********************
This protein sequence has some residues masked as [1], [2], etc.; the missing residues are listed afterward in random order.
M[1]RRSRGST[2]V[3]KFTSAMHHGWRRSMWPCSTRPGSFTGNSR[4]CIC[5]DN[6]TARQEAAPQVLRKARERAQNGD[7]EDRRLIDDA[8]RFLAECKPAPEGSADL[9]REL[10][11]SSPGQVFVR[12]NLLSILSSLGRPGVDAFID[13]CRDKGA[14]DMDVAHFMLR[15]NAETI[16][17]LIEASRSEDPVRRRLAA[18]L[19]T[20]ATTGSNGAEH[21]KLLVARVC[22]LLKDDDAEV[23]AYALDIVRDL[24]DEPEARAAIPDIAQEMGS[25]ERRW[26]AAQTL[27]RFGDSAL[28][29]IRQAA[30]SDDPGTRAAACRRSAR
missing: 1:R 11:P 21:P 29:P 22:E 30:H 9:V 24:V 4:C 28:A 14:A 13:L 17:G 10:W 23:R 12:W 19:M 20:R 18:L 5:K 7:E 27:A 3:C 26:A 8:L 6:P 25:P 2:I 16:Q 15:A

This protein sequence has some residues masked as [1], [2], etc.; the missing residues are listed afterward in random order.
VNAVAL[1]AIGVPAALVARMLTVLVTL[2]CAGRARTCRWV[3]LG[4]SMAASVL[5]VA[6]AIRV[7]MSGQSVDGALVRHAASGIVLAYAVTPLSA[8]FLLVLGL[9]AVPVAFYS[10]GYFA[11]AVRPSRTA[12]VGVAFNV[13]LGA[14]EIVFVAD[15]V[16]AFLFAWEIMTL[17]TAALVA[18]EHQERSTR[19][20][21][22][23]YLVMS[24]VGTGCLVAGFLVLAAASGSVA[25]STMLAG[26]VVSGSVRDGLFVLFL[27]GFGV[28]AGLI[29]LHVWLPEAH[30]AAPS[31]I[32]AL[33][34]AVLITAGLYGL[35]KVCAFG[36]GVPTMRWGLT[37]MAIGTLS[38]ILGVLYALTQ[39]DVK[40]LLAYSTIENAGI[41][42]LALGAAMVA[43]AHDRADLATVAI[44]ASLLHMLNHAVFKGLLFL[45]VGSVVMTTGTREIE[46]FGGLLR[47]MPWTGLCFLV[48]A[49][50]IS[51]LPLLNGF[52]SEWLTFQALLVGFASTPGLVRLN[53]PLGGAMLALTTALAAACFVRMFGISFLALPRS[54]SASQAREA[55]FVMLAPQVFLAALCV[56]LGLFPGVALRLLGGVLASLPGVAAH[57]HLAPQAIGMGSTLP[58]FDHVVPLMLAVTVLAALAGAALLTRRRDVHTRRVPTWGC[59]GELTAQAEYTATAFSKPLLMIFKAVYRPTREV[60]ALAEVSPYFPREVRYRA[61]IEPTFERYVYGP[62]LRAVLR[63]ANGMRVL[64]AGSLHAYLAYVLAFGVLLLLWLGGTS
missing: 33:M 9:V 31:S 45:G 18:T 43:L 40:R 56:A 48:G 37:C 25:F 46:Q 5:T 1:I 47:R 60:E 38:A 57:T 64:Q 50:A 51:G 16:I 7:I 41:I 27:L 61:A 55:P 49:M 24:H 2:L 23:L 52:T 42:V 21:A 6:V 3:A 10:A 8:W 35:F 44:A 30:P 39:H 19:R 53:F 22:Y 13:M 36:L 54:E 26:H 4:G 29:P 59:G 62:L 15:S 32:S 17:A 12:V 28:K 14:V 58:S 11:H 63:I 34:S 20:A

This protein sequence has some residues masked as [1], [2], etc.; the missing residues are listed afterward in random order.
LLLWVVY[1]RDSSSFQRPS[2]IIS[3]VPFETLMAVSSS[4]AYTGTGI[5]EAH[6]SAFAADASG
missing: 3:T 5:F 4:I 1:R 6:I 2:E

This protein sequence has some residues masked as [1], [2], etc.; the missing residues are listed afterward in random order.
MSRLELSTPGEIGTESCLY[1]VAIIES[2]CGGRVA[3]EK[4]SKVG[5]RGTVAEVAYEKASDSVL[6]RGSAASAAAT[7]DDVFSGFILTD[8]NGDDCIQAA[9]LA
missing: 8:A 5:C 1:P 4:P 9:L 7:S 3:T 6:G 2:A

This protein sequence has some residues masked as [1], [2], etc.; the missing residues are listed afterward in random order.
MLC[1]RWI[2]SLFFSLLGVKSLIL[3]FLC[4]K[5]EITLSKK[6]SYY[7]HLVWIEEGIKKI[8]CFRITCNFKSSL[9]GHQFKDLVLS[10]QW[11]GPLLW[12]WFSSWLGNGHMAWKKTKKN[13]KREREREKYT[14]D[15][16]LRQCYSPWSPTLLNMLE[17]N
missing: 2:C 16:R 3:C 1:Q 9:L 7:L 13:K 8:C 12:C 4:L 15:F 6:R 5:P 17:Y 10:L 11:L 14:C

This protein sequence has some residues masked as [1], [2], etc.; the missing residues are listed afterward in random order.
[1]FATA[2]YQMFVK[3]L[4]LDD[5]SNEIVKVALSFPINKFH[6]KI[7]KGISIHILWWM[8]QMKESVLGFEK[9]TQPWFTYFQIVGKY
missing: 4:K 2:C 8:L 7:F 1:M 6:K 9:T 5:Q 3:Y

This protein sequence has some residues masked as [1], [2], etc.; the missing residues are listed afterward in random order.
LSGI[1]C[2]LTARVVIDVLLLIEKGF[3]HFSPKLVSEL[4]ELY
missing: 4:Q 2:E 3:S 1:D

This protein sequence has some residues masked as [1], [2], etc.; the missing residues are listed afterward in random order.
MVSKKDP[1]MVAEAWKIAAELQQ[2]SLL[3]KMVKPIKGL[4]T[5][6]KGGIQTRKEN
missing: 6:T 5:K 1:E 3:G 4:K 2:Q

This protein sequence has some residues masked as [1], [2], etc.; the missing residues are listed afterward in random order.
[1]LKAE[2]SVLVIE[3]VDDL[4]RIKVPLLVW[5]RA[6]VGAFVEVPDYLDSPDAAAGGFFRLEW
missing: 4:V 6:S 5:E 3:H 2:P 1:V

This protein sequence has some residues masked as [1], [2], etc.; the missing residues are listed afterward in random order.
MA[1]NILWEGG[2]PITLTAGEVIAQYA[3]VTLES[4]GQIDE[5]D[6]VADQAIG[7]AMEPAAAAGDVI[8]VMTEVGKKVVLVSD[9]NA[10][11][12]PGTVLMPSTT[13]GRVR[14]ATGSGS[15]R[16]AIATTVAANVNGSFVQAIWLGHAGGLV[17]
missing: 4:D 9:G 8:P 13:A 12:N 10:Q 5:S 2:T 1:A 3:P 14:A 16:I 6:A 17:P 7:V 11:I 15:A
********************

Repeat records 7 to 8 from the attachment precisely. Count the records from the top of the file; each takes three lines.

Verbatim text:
This protein sequence has some residues masked as [1], [2], etc.; the missing residues are listed afterward in random order.
LSGI[1]C[2]LTARVVIDVLLLIEKGF[3]HFSPKLVSEL[4]ELY
missing: 4:Q 2:E 3:S 1:D

This protein sequence has some residues masked as [1], [2], etc.; the missing residues are listed afterward in random order.
MVSKKDP[1]MVAEAWKIAAELQQ[2]SLL[3]KMVKPIKGL[4]T[5][6]KGGIQTRKEN
missing: 6:T 5:K 1:E 3:G 4:K 2:Q